Miraculously, your closest loved-ones, your children and your spouse, are each willing you to live and praying for you to die at the same time. They are silently begging you with their own eyes to stay, as if you have some degree of say in the matter. They also are praying that you’ll be taken comfortably and without any further degree of suffering. They are conflicted by this push/pull of both willing you to live and willing you to die. These people are the ones with words still left unspoken. They have unresolved issues with you about how you lived your life, and how that impacted them. You know they are in turmoil, and even though you took so much from them, and caused them so much pain, they are still there—forgiving you for the life you lived, and letting go of whatever was left of what they were still holding onto. The guilt of this and of dying consumes you. You’ve caused everyone so much pain already, and you know that they will be there when you take your last breath. If only you had more time, then maybe you’d undo some of the things that you did.

Chapter 1: The Journey

Less than twenty-four hours earlier, I was sitting with my husband under the pavilion in our backyard, sheltered from the sun, snacking on real images of my home and life, with my laptop finally open, pecking away at that novel I’m only half-way finished writing. Occasionally, I would glance-up to watch my son’s newly perfected dive permeating the pool’s crystal clear surface. When his head broke the water each time, and he managed to catch his breath again, he would look up at me to see if I had been watching him. I’d smile, he’d swim to the edge of the pool and get out and do it again. I sat there for hours, watching him, and reveling in the fact that my husband was home from his business travels for a spell, both of us content to just sit there, and just be home together again for a while. Both of us, I’m sure, sat their wondering what our lives would be like, just the three of us, when my daughter, Gabriella finally left for the University of Colorado at Boulder in just two short weeks.

But, as anyone knows who has ever suffered any degree of loss, life can turn on you like a dime. Here it is now, vast and wide, and staring me straight in the face from the window of a Boeing 767. I rub the misty, double-paned glass, and realize the drops of moisture are only present on the outside of the window. I resolve myself to settle into my seat and relax during the four-hour flight from Los Angeles to Detroit. Jesus. How did I even get here? Hopping on a plane wasn’t part of any one of the carefully laid-out plans I had for myself today.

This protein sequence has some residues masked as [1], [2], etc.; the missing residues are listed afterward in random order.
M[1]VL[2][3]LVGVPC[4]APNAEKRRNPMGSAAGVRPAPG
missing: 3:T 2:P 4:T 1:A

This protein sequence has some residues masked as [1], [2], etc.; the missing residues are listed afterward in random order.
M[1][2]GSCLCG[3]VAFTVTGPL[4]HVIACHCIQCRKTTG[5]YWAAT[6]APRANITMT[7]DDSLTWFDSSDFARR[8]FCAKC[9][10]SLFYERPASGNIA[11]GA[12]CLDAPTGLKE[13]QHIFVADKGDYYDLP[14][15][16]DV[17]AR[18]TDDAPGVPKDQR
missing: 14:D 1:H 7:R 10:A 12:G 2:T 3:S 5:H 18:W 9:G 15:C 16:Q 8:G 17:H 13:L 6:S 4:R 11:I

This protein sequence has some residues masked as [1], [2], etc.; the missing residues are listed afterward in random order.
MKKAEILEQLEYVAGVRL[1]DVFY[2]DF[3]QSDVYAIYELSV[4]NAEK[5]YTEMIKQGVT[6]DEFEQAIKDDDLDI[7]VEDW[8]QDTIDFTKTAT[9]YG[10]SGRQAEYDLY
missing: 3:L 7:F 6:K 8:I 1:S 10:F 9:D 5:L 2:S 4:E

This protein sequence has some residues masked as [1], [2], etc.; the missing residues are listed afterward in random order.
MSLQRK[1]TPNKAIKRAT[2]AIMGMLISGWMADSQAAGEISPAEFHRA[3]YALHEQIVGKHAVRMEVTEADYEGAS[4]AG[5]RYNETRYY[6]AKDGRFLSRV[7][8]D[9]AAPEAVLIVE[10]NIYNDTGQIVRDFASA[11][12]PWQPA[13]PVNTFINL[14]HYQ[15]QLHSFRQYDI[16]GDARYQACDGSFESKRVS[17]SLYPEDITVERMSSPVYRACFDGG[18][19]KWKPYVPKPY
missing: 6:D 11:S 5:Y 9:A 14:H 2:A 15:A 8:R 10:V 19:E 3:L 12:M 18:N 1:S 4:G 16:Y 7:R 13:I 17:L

The flight attendants’ finally prepare themselves for take-off and the plane gains speed and shimmies down the runway and I am almost instantly and immensely humbled by the intense sunset glowing starboard, burning hot like a California wildfire. The distant fiery blaze ignites the horizon, as the plane rises and ascends to the West over the Pacific, as one lone tear traces my face, and lingers a moment on my chin before dropping to a small, wet stain on my white linen shirt. I haven’t the energy to wipe it away. Already it has been a very long day and I wish that I was home with my family having the backyard barbecue we had planned with our friends, The Coopers.

Like my tears, the sunset begins to fade and the other passengers fall quiet as they reach up to turn off their seat lights. It is in this instance that I welcome the sudden hushed voices in the cabin along with the steady hum of the plane’s engine. Somehow, I am soothed, like a baby who is quieted by the constant purr of a washing machine or a vacuum cleaner despite her mother’s own desperation to calm her. Turning again to face the window, I just barely catch the sight of the sun as it finally dips and then drops, disappearing entirely into the horizon as the plane continues to rise up over the Pacific where it finally makes its subtle turn towards the East and back to the place where I was born. The magnificent peace of the sunset coupled with the plane sailing through the air, penetrating the clouds, quiets my mind for the first time today and I surrender to the beauty and enormity of it all. I have never felt so small.

My circumstances preclude me from getting up to use the restroom, although I really have to go. I’ve had to pee since I pulled out of my driveway to make the sixty-minute commute to LAX from my suburban bedroom community in Agoura Hills, located just northwest of Los Angeles. I wish now, too late, that I had used the restroom at the airport, mostly because the small, dark-haired woman with a pixie haircut who sat next to me appeared to be hunkered down for the night. Coiled up neatly into herself, her tiny frame was completely shrouded by the airline-issued red, micro-fleece blanket.

My seatmate stirred only once when the plane shook from a bit of turbulence. I wondered how many people before her have used the very same blanket she cuddled with so contentedly, and I imagined that it had never been washed by the airline. A bit of bile rises in my throat and I am sickened momentarily by the thought of someone else before her wiping their nose or slobbering on the blanket that she surely thinks is her own now. I don’t even want to think about the thinly covered pillow that rests behind my own head which was propped against the window. I was happy to have been assigned a window seat so I would have someplace to rest my head. At least my husband had the foresight to take care of that detail for me when he desperately raced to book my emergency flight back to the Midwest.